I’ve recently purchased an iPod Touch, and I’ve been playing with the iPhone Bible reader applications in the App Store. The problem is that some programs include a few of the Bible translations I like, but none of them include all of them. Furthermore, many of the most popular versions are not available offline. So that others can avoid the confusion, I’ve created a table that compares the Bible translations/versions available with each of several free Bible readers. Read on to see the results.
I’ve been without a PDA since my Palm TX screen broke several years ago. Since I didn’t really have the money to replace it, I learned to do without it, and it wasn’t really a huge deal. This past week, however, we finished our taxes and are expecting a nice refund, so we decided I could go ahead and purchase a new PDA. Unfortunately, the Palm OS has gone downhill recently, and Windows Mobile devices haven’t done much better (although the most recent release might change that). The PDA market is now dominated by smart phones (iPhones and Blackberries), but I can’t really afford a data plan on my cell phone bill. The best option seemed to be an iPod Touch, which would give me access to all the PDA software developed for the iPhone, plus wifi access (which exists at all of the places I spent most of my time), without the monthly data access fees. So we picked up a new iPod Touch 32GB at the local Target, and I’ve had quite a bit of fun playing around with it over the past few days.
Unfortunately, I’ve been very disappointed with the state of Bible software in the App Store. There seem to be no comparable products to the open-source Palm Bible+ program I used to use on my TX or the excellent PC e-Sword software that had a Windows Mobile version. Instead, there is a smattering of various (mostly commercial) offerings, and the available-for-free translation selection is rather hit-or-miss. Thus, I decided to make a spreadsheet to compare the translations and versions available with each of the software packages.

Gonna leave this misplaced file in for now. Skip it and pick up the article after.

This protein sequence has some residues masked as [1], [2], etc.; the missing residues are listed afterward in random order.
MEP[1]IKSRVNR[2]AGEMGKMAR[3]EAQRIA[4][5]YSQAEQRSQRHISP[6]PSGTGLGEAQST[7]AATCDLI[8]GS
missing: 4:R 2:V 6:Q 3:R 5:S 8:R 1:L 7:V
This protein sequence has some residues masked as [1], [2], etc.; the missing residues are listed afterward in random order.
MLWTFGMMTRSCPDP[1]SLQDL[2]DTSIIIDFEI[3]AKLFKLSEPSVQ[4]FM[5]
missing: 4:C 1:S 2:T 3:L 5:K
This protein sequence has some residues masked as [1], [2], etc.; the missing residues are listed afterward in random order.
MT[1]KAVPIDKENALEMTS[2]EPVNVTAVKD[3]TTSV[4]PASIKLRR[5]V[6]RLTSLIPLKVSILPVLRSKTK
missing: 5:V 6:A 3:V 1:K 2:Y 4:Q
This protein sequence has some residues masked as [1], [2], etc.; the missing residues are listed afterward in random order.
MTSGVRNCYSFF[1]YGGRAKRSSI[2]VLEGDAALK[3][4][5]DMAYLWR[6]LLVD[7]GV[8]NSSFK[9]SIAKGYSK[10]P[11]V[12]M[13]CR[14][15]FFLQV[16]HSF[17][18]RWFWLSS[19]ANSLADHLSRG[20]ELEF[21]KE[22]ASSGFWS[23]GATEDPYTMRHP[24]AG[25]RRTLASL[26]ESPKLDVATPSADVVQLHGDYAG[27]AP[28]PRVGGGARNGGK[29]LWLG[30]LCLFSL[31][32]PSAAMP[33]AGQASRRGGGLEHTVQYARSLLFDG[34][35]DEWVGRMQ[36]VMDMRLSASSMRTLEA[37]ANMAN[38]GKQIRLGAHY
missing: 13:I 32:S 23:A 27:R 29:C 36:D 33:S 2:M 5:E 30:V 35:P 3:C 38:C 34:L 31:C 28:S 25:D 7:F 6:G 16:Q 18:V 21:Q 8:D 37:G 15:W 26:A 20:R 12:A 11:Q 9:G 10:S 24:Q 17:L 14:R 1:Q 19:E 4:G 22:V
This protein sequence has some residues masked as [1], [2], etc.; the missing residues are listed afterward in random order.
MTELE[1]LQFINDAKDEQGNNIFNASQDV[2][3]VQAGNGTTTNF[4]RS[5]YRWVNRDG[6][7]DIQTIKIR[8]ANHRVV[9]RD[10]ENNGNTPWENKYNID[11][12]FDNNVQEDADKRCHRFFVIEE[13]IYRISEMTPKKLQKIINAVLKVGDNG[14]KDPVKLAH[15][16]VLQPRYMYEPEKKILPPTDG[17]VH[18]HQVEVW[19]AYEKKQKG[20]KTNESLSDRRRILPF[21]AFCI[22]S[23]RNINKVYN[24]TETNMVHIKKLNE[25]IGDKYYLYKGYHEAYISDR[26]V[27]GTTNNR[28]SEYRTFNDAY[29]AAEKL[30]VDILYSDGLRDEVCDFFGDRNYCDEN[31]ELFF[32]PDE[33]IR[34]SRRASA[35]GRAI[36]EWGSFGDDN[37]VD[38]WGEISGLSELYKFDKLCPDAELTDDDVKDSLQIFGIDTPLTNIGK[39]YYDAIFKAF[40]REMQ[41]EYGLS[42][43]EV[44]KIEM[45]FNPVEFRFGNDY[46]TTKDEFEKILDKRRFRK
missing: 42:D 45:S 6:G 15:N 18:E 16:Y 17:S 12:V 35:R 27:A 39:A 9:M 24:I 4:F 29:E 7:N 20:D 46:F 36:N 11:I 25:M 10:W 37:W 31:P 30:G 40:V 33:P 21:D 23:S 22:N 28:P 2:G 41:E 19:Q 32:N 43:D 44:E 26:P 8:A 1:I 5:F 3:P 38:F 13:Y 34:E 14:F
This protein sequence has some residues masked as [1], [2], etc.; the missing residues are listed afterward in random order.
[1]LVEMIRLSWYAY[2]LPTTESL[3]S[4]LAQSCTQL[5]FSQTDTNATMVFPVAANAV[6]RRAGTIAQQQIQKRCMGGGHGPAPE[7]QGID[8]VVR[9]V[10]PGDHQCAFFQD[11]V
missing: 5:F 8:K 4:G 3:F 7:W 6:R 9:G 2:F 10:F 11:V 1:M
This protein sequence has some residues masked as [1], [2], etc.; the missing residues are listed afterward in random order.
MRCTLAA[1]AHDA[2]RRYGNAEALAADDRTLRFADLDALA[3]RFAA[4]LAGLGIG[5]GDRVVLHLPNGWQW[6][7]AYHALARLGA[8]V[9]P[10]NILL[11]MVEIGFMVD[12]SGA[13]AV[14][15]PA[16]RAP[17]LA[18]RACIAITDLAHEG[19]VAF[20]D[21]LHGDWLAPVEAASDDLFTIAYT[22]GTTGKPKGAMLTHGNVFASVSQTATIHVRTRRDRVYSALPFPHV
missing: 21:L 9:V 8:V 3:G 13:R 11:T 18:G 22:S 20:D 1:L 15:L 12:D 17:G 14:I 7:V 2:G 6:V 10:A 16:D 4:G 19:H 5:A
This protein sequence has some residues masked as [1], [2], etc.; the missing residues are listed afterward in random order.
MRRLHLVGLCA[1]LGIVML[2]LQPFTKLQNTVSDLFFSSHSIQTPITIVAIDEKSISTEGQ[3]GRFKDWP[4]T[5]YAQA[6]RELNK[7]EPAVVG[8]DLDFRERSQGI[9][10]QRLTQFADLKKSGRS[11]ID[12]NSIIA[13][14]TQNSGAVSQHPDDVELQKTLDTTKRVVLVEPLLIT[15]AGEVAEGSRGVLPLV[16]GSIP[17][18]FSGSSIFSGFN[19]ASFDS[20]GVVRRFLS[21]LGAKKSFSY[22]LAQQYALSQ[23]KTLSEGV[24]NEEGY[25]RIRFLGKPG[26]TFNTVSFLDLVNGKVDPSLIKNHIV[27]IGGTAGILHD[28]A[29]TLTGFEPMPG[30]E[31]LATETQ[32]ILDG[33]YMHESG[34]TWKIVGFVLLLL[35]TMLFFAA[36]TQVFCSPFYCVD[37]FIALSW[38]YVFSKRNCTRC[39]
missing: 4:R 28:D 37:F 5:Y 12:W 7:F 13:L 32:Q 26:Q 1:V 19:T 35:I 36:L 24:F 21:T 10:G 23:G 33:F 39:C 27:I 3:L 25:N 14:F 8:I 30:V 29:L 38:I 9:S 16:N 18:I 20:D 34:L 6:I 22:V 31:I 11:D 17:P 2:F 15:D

Please note that this comparison does NOT take into account specific software features, only the translations and versions offered. Also, I have only included the translations that are available for free. Here is a list of the specific software packages I compared (along with its abbreviation in the table heading):
- Laridian PocketBible (LA)
- Logos Bible Software (LO)
- Paul Avery’s Holy Bible (PA)
- Olive Tree BibleReader (OT)
- YouVersion (YV)
Here is the comparison table:
X = available offline and online
o = available online only
The first group includes all versions that I judged to be highly popular, the second group includes those that are less popular, and the third group includes the most old or obscure ones. As you can see, YouVersion seems to have the best selection of the popular versions, although many of them are not available offline (which is important for iPod Touch owners like me, and for those who live in areas with bad wireless coverage). Also, if you’re looking for older or more obscure translations, Olive Tree seems to be your best bet. There are of course other considerations as well that I haven’t taken into account here; for instance, I find the Logos software to be the nicest for browsing (scrolling is fast and feels very natural).
Feel free to contact me if you find a software package that I missed, or if you spot a mistake in the table. Also, I might post the full Bible names later if the abbreviations are confusing. Anyway, I hope this is useful to all you folks out here in iPhone/iPod Touch land. 🙂
EDIT1: I’ve already discovered that I missed one: Touch Bible, which includes offline access to ASV, KJV, NET, WEB, and YLT (the standard selection of copyright-free Bibles).
EDIT2: And another one: PocketSword, which is an iPhone interface for the larger SWORD project. I’ve only found a couple of translations that I recognized (ESV, surprisingly, as well as the standard KJV, NET, WEB, and YLT), but it also has a ton of extremely obscure translations that I’ve never even heard of. More interestingly, however, they actually have most of the commentaries that I was missing from the Palm Bible+, which is nice. Now if only I could combine the translations of YouVersion, the commentaries of PocketSword, and the interface of Logos! 🙂